musica Dei donum
Antonio DE CABEZÓN (1510 - 1566): "La tecla de l'alma"
Lisa Serafini, sopranoa;
Paola Erdas, harpsichord
rec: March 26 - 28, 2009, Bunnik (Neth), Dorpskerk
Arcana - A 357 (© 2010) (65'12")
Cinco diferencias sobre las Vacas;
Guardame las vacas (arr. Paola Erdas)a;
Thoinot ARBEAU (1519-1595):
Belle qui tiens ma viea;
Antonio DE CABEZÓN:
Ave maris stella;
Diferencias sobre el canto La Dama le demanda;
Diferencias sobre el canto llano del Caballero;
Diferencias sobre las Vacas;
Romance Para quien crie yo cabellos;
Tiento del 1 tono;
Tiento del 5° tono;
Tiento sobre Malheur me bat;
Tres III sobre el canto llano de la alta;
Nicolas GOMBERT (c1495-c1560):
Dezilde al caballeroa;
Luis DE NARVÁEZ (c1500-1555/60):
Diferencias sobre Guardame las vacas;
Ave maris stellaa;
Jan Pieterszoon SWEELINCK (1562-1621):
Antonio de Cabezón was the most important composer of keyboard music in Spain in the 16th century. During his whole life he was closely connected to the royal court, and the favourite musician of King Philip II.
Hardly anything is known about his childhood, apart from the fact that he became blind and started his musical education at an early age. It is assumed he received part of his musical education at Palencia cathedral, where García de Baeza was organist. When Charles V, who had become king of Castile and Aragon in 1516, married Isabella of Portugal in 1525, De Cabezón entered the Queen's service the next year. Until his death he remained at the service of the royal family. Among his colleagues was Luis de Narváez, player of the vihuela.
After Isabella's death in 1539 De Cabezón became the music teacher of her children, one of whom was Felipe, who in 1543 became regent of Spain and appointed De Cabezón as his court organist. He accompanied Felipe (Philip II) on his many trips through Europe, bringing him in Italy, Germany, the Netherlands and England. As a result of these travels his art became known outside Spain and influenced composers in other countries.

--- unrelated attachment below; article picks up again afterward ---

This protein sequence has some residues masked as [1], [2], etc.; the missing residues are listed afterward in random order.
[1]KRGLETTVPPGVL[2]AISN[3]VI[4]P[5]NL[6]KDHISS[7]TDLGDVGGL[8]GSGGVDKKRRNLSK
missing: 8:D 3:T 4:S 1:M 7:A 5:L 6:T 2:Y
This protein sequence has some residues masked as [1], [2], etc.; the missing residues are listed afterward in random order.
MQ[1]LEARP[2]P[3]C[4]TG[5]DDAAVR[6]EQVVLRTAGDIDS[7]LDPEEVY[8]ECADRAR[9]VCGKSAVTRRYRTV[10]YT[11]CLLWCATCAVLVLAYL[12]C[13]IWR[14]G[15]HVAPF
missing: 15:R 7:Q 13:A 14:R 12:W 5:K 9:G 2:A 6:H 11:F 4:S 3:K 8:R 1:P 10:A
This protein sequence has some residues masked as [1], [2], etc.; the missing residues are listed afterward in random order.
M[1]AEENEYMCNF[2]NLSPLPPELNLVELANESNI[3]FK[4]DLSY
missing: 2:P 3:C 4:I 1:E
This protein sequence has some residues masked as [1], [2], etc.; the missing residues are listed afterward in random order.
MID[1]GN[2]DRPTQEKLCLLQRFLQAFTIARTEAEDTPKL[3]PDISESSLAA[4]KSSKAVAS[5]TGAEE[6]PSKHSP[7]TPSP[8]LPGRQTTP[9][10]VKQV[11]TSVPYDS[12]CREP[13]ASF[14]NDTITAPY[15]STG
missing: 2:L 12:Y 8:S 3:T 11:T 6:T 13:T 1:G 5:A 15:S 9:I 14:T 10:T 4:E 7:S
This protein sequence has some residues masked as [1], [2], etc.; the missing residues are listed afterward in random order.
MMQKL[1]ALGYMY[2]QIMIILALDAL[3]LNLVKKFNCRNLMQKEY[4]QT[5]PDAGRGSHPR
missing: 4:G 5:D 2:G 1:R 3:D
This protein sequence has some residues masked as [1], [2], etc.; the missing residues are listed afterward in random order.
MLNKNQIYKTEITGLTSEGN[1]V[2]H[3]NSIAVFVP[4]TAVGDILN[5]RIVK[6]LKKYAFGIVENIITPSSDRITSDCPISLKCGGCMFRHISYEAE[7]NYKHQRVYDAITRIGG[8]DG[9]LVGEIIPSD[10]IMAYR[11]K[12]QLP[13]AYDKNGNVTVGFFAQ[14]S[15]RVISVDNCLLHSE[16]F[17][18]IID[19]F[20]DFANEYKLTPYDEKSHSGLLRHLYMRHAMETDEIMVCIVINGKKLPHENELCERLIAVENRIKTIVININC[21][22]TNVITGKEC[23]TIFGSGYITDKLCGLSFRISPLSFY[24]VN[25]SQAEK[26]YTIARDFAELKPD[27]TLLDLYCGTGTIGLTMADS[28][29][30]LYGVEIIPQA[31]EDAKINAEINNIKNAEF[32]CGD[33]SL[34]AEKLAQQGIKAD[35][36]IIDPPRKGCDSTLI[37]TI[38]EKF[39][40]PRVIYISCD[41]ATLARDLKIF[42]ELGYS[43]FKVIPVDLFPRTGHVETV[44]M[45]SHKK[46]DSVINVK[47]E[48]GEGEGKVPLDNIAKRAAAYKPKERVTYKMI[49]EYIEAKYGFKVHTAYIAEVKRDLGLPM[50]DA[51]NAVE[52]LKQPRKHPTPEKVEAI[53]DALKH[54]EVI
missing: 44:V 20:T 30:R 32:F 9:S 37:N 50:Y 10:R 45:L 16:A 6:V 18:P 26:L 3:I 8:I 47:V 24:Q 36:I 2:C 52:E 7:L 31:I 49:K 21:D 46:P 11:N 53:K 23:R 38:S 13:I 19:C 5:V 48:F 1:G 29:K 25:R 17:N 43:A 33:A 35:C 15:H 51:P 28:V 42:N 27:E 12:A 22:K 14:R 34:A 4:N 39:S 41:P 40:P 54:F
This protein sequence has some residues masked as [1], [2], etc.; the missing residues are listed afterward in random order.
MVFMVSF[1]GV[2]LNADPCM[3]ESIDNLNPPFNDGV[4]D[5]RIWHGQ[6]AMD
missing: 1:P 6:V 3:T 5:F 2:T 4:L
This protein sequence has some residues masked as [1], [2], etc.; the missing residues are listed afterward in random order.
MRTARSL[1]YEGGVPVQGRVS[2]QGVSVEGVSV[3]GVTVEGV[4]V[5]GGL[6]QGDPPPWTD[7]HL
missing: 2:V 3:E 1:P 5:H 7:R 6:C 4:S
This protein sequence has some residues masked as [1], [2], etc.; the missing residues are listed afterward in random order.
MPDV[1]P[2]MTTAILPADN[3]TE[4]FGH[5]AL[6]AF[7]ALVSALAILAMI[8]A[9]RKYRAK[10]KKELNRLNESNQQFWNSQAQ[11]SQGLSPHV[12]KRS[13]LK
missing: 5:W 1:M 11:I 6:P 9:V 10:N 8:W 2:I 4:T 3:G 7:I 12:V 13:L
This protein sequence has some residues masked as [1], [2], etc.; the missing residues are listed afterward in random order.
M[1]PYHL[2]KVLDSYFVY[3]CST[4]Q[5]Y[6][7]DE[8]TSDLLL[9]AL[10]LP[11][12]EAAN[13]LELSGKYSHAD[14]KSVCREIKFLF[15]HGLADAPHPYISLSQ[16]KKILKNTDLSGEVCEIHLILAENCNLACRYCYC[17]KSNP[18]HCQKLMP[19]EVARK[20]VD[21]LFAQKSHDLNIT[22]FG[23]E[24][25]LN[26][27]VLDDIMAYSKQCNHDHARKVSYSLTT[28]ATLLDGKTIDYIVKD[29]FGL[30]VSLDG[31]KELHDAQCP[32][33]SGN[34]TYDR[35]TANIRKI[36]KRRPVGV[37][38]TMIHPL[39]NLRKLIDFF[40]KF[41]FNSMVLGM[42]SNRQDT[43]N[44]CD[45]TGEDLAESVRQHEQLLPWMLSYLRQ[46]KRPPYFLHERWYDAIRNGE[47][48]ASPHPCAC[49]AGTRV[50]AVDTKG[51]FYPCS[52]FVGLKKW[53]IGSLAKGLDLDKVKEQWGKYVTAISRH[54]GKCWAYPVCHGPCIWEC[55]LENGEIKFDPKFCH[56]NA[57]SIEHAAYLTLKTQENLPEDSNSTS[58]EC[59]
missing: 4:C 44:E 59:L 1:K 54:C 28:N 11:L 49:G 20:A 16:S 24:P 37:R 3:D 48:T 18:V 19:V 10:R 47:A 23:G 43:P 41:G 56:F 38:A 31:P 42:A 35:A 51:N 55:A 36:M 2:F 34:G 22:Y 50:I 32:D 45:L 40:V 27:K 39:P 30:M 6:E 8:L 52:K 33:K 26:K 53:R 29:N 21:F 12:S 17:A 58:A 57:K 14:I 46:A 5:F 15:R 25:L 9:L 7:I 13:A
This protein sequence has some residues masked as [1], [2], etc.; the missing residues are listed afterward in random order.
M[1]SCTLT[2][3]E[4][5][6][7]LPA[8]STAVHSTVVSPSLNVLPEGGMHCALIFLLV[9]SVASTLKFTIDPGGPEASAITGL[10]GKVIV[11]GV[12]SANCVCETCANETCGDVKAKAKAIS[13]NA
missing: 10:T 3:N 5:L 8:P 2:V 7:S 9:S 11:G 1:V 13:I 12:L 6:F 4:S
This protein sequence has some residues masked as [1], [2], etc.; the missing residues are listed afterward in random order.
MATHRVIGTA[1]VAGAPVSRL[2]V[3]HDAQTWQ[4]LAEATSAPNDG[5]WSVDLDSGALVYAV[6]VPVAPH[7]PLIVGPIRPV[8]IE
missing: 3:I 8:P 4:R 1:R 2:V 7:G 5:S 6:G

The largest source of the music of Antonio de Cabezón is a collection which his son Juan published in 1578 under the title Obras de Musica para Tecla, Arpa e Vihuela. Another source of his keyboard works is the Libro de Cifra Nueava para Tecla, Arpa y Vihuela, published by Luys Venegas de Henestrosa in 1557. The titles of these collections show that there is no clear distinction between the music for keyboard, harp and vihuela. And that legitimates the performance of a piece for vihuela by Luis de Narváez, Diferencias sobre Guardame las vacas, on the harpsichord.
That shows that this disc is more than just a collection of keyboard pieces by Antonio de Cabezón. One of the interesting features of this recording is that De Cabezón is presented within a historical context. The diferencias are one of the main genres of keyboard music to which De Cabezón contributed. Several of them have been included here, and they are preceded, if possible, by the music which it is based upon. The Diferencias sobre el canto llano del Caballero belongs to De Cabezón's most famous pieces, which is an arrangement of a canción by Nicolas Gombert, Dezilde al cavallero, sung here by Lisa Serafini. The Romance Para quien crie yo cabellos is based on the same piece.
The song which is the subject of the Diferencias sobre el canto La Dama le demanda has not been found in Spain. Here a song from Thoinot Arbeau's Orchésographie of 1589 is used, which has almost the same melody. Malheur me bat is also a well-known chanson, mostly attributed to Johannes Ockeghem, and used by composers as cantus firmus of mass settings. But it is only the melody which has been preserved; only the text of the incipit is known. Therefore there is no vocal version on this disc.